Sep 3, 2017 | By Benedict

Engineers at Zhejiang University's National Key Laboratory of Chemical Engineering have demonstrated a ‘4D printing’ process that requires a projector, light-curable resin, and paraffin. The technique has been used to create 3D models of calla lily flowers which appear to bloom after printing.

DLP 3D printing, a process capable of creating high-quality plastic parts, is now commonplace. Using a projector, such 3D printers can cure liquid resin into particular 2D shapes, layer by layer, until a complete 3D object is formed. Now, however, it seems that DLP could be used for 4D printing—by curing only a single 2D layer. Sound confusing? It is, but the unusual phenomenon was recently demonstrated at Zhejiang University's National Key Laboratory of Chemical Engineering, whose researchers have published their findings in the international academic journal Advanced Materials.

The term ‘4D printing’ is used to mean many different things, but in this case refers to a printed object changing over time (the fourth dimension) after it has been printed. Professor Xie Tao of the Zhejiang University School of Chemical Engineering and Bioengineering explained that the secret behind this 4D printing phenomenon lies in a few seconds of light curing. The light of a DLP-style projector is carefully programmed to provide each pixel of a thin resin layer with a different light-cured structure, with the resin turning into a solid plastic shape as it cures. This is a lot like DLP 3D printing, although the light is not only focused onto the curable resin to make a particular shape, but also to make each pixel react in a certain way with melted paraffin—the secret ingredient for the incredible 4D printing process.

During the process, researcher Huang Limei first puts a few drops of light-curable resin between two pieces of glass, before using a projector to shine light on it. This light “carving” is achieved through grayscale changes, based on a set of complex mechanical calculations. The material then changes from liquid to solid in just a few seconds, which is like watching a very short micro-film. But more is going on than meets the eye at this point: each pixel of the resin between the two sheets of glass is being altered at the molecular level, laying the foundation for a later transformation that most users of DLP 3D printers will never have witnessed.

After the precise “sunbathing” under the light of the projector, Huang takes the resin-filled glass panels out, revealing that the resin has become a flat membrane. This membrane is then placed in gel-like melted paraffin, where the magic starts to happen. Because the molecular structure of each pixel is different, the amount of paraffin that each pixel “sucks in” is different. This differentiation across the flat membrane makes the entire piece of material begin to twist slowly as the paraffin is absorbed. In less than three minutes, the 2D membrane has transformed into a 3D replica of a calla lily.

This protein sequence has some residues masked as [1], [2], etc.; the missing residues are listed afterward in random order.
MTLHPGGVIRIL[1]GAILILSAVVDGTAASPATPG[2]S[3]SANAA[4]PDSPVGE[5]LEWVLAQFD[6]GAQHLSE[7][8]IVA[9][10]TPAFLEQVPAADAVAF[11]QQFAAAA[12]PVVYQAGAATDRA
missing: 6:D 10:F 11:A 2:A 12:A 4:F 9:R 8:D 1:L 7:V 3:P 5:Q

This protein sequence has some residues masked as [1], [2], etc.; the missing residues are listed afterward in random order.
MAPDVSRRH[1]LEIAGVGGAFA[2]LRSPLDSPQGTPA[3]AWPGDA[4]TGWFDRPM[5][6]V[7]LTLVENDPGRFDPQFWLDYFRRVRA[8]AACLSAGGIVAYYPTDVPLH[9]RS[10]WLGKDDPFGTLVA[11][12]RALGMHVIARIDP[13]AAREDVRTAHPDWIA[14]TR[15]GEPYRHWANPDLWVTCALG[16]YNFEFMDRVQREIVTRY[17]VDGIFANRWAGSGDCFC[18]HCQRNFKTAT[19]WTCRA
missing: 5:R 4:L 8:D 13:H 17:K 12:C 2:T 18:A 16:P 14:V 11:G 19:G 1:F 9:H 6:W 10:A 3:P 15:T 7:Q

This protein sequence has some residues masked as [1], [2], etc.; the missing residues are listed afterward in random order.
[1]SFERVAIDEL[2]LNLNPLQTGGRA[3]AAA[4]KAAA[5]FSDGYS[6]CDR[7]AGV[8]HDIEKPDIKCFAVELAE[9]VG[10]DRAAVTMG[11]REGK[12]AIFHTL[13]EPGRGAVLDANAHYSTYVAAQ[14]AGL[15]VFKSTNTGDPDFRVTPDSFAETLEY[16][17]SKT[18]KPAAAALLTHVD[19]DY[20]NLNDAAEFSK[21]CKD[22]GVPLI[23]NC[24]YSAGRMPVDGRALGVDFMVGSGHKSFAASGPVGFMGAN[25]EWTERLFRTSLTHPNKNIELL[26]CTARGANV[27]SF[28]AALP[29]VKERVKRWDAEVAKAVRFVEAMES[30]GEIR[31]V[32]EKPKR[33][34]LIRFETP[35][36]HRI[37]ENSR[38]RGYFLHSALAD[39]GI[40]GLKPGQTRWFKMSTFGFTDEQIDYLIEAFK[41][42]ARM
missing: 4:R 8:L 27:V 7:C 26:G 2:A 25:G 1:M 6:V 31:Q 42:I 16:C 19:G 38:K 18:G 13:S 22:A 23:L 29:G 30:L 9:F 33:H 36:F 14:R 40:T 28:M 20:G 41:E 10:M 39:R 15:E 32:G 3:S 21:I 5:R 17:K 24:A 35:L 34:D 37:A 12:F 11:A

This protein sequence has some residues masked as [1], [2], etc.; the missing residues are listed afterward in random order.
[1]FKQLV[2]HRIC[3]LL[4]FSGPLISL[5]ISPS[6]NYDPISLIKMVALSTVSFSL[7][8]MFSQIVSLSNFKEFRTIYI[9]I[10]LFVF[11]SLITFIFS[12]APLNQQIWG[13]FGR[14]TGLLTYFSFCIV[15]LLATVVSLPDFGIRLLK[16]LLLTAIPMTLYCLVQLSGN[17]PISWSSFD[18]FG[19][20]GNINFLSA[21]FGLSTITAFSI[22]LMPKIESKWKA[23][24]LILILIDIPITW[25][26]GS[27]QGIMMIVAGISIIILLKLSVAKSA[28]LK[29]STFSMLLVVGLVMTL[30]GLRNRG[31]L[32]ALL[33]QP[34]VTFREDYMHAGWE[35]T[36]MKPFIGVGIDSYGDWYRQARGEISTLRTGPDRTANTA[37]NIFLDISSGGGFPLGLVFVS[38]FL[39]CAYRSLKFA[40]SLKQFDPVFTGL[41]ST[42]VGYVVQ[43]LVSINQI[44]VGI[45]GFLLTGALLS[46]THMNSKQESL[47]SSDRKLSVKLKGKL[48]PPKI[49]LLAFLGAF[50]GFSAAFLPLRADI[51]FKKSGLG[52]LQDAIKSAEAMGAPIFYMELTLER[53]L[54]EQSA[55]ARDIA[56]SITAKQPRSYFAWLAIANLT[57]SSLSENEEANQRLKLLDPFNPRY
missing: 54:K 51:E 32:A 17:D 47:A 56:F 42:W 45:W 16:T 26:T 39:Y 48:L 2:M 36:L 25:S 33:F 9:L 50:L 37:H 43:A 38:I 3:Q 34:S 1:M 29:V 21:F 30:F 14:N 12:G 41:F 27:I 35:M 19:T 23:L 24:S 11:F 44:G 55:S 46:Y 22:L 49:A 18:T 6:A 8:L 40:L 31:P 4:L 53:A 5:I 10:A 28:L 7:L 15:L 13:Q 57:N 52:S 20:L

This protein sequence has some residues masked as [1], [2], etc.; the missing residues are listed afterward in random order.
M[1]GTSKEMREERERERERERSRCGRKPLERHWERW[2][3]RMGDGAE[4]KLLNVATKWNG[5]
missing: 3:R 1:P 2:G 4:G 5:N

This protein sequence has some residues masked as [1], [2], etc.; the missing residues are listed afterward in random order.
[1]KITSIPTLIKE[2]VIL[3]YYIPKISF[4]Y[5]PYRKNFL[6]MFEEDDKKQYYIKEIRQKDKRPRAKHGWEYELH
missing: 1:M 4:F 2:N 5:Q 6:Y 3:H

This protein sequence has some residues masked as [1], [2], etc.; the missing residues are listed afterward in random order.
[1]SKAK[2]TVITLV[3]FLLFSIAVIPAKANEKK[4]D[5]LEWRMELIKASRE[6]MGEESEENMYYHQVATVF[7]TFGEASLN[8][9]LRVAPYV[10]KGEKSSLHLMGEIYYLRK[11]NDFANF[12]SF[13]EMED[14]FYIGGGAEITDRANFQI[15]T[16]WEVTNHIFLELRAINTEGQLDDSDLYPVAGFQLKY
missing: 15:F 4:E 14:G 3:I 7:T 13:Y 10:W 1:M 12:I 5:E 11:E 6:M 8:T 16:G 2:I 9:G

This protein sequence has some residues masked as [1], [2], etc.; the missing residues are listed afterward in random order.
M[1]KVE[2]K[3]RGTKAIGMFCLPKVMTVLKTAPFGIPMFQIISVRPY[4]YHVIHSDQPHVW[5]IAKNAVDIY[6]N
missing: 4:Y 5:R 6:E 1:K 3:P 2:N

According to Xie, different light-curable materials can be combined in different ways, as certain materials can be used to form different shapes. The professor also believes that the 4D printing process could replace existing 3D printing technology in certain areas. “Its biggest advantage is its speed,” Xie said. “The whole process of preparing multi-dimensional materials is about one-tenth the time needed for 3D printing the same materials.”

According to the Chinese engineers, researchers can easily turn 3D printed objects into four-dimensional ones that change shape over time by choosing the right materials and processes, employing technology that is also known as rapid multi-dimensional manufacturing. Xie believes that the group’s research will remind people that layer-by-layer printing is not the only way to obtain multi-dimensional structures.

While the 4D printing of calla lilies is visually impressive, the process could have much more practical applications too: Xie and the researchers believe that the 4D printing process could be used to cure eye problems such as myopia and hyperopia, with a technique similar to the flower-making one used to alter the curvature of the eye, returning it to a normal state. This sort of application of 4D printing would, however, not be ready to use until some time in the future.

DLP 4D printing could also be used to create jewelry. For example, the 4D printed calla lily models could be used as molds, with liquid metal then poured into the molds to create cast pieces. Once the liquid metal has cooled, the jeweler would be left with a metal calla lily. Xie claims that the ultra-fast multi-dimensional manufacturing method could be used to improve the lost wax process used by jewelers, greatly increasing the efficiency of jewelry production.



Posted in 3D Printing Technology



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